It’s not particularly new trend. The companies have existed for 20-25 years, or more. Some have just begun, yesterday. I’m talking about “all-round IT service companies”. A typical company describes itself as “providing anything related to information technology”, and that is very close to the actual strategy. The older ones have good ties with hardware providers, in fact they have seen hardware shops come and go. The younger ones got sleeker ties and outfit.
How would one go to describe the field? IT outsourcing is technologically wide, but basically it’s about taking care of all the requirements that a client might have regarding work which involves computers, software and networks. From purchasing, installation, maintenance to all the after-sales activities including recycling and data migration. Most IT shops provide the whole palette, perhaps excluding some specialties like servers, or expensive/complex network devices.
They are competiting on a very densely populated minefield. A slight surprise is that even though PC and other technology has completely blown out of proportions what comes to diversity, still in reality there aren’t that many practical solutions. Why? Because systems have to be interconnected with partners’ networks and devices. One can’t choose an arbitrary mix of devices, even though theoretically it could be feasible. In practise – it just doesn’t make sense, costwise.
Every company should have a somewhat unique strategy and an idea of how that will be translated into practical operations.
Good companies really are worth their nickel to the customer. They patch the potholes of the digital road ahead; they chart out unknown territory, apply pressure to possible lazy upstream customer service, serve the tools and some of the trade knowhow in a pleasant way. Good companies do a little extra; they nurse their clients, prevent data catastrophies, and catch anyone who even tries to fall.
Bad ones – well, we’ve seen them: excuses, inaction, bad pricing, next-to criminal policies, communication that doesn’t work, etc. Often it’s the customer driving the B-company with a whip, not the B’s giving positive advise and options to the customer (as it should be). The best a client can get with B’s is an overpriced, medium-quality service. What’s really surprising to me is that the B-segment exists also in the Big Companies world; it’s not limited to SMBs at all. On the other hand also A’s exist within the Big fish.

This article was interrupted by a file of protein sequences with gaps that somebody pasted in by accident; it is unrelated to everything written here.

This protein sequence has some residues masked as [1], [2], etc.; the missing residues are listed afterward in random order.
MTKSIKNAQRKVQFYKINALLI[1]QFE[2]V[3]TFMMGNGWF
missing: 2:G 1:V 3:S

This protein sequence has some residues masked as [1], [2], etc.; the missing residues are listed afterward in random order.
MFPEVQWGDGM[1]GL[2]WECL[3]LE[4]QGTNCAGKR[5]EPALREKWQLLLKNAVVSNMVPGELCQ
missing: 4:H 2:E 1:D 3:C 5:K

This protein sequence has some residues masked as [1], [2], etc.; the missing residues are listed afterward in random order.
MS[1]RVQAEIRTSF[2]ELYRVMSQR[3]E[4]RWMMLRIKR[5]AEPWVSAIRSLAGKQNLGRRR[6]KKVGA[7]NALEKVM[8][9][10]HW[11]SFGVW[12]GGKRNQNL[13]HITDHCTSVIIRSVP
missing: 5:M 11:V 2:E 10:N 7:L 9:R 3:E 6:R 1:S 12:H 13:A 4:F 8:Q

The interesting fact is that both A and B type of companies probably set out to the voyage with sound principles, vision, and energy. But B-class boys somehow lost their interest, became indifferent and plain greedy. They acknowledged every possibility to milk the cow, and willingly did so. All means accepted: The Jargon Attack; Technology Lock-In; closed source, secrets, obfuscation. If I’d be in a bad mood I’d call these measures manipulation – that close they go.
Big trends in technology are an interesting double-edged sword. A -companies use trends to anticipate future threats, and start building firm structures to serve their customers better. They do research and invest in all the work that goes to fulfilling their scenario. B -companies use trend knowledge to build strangling loops, because they know that for some time now their customers and perhaps even their rival’s customers don’t have a choice but to jump in. It’s like building bridges for a beautiful capricorn running towards a river, vs. building a trap.
I wish I had more to tell you, more than just the experience and gut feeling to help you select well. But perhaps the article has shown some examples that help you in the work of choosing a good partner. Trust in the field – in other people who are also making their selection. Trust in customer testimony (especially when it’s being present in somewhere else than the company’s own media). Unfortunately I think financial figures do not convey much real information about the friendliness and efficiency of a IT outsourcing company. They do have some value though. Seldom a B survives past 10 years, when its angel investor-backed money runs out and scorched customers have already left the boat.